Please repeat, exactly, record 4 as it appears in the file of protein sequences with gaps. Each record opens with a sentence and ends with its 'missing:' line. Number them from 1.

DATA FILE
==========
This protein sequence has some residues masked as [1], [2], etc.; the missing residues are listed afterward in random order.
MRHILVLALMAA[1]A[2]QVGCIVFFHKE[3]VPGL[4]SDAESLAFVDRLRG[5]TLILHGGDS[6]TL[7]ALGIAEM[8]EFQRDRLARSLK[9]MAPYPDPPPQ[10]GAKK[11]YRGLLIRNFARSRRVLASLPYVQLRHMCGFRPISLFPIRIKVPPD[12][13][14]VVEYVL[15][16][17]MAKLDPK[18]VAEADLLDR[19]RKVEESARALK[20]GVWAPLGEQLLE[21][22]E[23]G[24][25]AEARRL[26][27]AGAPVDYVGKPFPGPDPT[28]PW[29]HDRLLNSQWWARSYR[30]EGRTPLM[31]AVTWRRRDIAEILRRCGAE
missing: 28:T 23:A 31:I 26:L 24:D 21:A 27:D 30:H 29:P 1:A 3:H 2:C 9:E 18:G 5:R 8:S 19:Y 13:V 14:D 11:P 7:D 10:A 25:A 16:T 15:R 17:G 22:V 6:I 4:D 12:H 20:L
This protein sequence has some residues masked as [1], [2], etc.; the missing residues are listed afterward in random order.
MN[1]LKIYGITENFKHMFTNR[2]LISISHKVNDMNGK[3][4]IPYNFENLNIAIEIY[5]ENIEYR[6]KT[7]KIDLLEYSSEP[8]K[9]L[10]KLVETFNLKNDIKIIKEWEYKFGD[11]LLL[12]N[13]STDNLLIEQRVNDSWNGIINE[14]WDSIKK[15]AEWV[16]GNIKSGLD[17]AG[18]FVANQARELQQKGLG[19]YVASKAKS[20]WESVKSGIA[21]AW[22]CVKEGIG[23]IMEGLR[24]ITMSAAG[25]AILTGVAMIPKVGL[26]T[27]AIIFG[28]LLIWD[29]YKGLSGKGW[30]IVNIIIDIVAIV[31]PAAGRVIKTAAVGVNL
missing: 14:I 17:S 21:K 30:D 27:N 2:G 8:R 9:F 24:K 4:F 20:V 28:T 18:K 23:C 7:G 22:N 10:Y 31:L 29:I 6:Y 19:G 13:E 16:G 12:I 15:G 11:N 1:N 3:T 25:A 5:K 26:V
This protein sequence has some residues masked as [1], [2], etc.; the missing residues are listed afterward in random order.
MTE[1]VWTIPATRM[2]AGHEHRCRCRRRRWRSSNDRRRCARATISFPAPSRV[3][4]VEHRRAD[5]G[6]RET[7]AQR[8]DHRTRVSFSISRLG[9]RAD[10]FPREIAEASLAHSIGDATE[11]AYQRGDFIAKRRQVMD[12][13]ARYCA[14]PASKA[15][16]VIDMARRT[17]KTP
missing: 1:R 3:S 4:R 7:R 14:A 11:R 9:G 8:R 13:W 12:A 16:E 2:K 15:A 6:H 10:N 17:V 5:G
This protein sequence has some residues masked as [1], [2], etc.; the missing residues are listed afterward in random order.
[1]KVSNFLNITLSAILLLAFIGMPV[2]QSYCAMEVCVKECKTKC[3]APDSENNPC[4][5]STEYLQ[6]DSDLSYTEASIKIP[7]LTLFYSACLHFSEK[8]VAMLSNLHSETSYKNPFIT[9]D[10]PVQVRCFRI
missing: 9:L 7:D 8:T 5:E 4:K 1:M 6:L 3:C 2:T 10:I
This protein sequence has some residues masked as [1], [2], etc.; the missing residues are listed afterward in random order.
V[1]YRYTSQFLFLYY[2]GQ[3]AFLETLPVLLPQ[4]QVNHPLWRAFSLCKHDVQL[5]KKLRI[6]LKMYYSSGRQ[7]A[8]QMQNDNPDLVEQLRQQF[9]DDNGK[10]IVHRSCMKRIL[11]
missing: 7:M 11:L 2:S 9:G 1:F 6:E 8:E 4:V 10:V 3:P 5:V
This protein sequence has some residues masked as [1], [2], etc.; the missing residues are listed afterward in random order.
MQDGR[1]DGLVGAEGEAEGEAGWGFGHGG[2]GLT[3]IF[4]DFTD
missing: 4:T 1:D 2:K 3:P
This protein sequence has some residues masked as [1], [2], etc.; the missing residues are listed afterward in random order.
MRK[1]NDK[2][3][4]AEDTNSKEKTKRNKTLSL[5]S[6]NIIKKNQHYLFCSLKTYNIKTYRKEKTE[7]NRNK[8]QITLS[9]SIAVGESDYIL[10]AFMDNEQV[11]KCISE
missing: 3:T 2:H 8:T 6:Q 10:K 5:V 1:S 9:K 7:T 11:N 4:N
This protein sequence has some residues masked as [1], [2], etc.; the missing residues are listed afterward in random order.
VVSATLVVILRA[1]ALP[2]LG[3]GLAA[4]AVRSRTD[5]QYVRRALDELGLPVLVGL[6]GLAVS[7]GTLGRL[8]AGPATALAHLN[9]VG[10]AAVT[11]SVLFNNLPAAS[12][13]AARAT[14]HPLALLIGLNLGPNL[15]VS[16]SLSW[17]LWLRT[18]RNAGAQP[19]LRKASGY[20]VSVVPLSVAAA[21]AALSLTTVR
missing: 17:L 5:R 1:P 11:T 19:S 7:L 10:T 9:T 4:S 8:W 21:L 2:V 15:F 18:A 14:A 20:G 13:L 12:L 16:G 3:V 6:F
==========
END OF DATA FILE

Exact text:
This protein sequence has some residues masked as [1], [2], etc.; the missing residues are listed afterward in random order.
[1]KVSNFLNITLSAILLLAFIGMPV[2]QSYCAMEVCVKECKTKC[3]APDSENNPC[4][5]STEYLQ[6]DSDLSYTEASIKIP[7]LTLFYSACLHFSEK[8]VAMLSNLHSETSYKNPFIT[9]D[10]PVQVRCFRI
missing: 9:L 7:D 8:T 5:E 4:K 1:M 6:L 3:C 2:T 10:I